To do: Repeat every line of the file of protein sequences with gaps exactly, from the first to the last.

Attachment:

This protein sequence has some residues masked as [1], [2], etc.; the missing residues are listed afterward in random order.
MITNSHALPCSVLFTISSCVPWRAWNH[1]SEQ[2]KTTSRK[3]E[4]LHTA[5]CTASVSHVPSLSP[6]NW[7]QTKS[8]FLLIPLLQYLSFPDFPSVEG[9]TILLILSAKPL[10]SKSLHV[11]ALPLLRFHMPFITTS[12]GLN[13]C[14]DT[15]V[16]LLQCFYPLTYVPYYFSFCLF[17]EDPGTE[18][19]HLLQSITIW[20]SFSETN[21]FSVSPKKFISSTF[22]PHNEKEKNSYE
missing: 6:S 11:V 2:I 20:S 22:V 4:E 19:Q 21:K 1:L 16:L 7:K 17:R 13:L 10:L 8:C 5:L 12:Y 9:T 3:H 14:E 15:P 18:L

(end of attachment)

This protein sequence has some residues masked as [1], [2], etc.; the missing residues are listed afterward in random order.
MITNSHALPCSVLFTISSCVPWRAWNH[1]SEQ[2]KTTSRK[3]E[4]LHTA[5]CTASVSHVPSLSP[6]NW[7]QTKS[8]FLLIPLLQYLSFPDFPSVEG[9]TILLILSAKPL[10]SKSLHV[11]ALPLLRFHMPFITTS[12]GLN[13]C[14]DT[15]V[16]LLQCFYPLTYVPYYFSFCLF[17]EDPGTE[18][19]HLLQSITIW[20]SFSETN[21]FSVSPKKFISSTF[22]PHNEKEKNSYE
missing: 6:S 11:V 2:I 20:S 22:V 4:E 19:Q 21:K 1:L 16:L 7:K 17:R 13:L 10:L 8:C 5:L 12:Y 9:T 3:H 14:E 15:P 18:L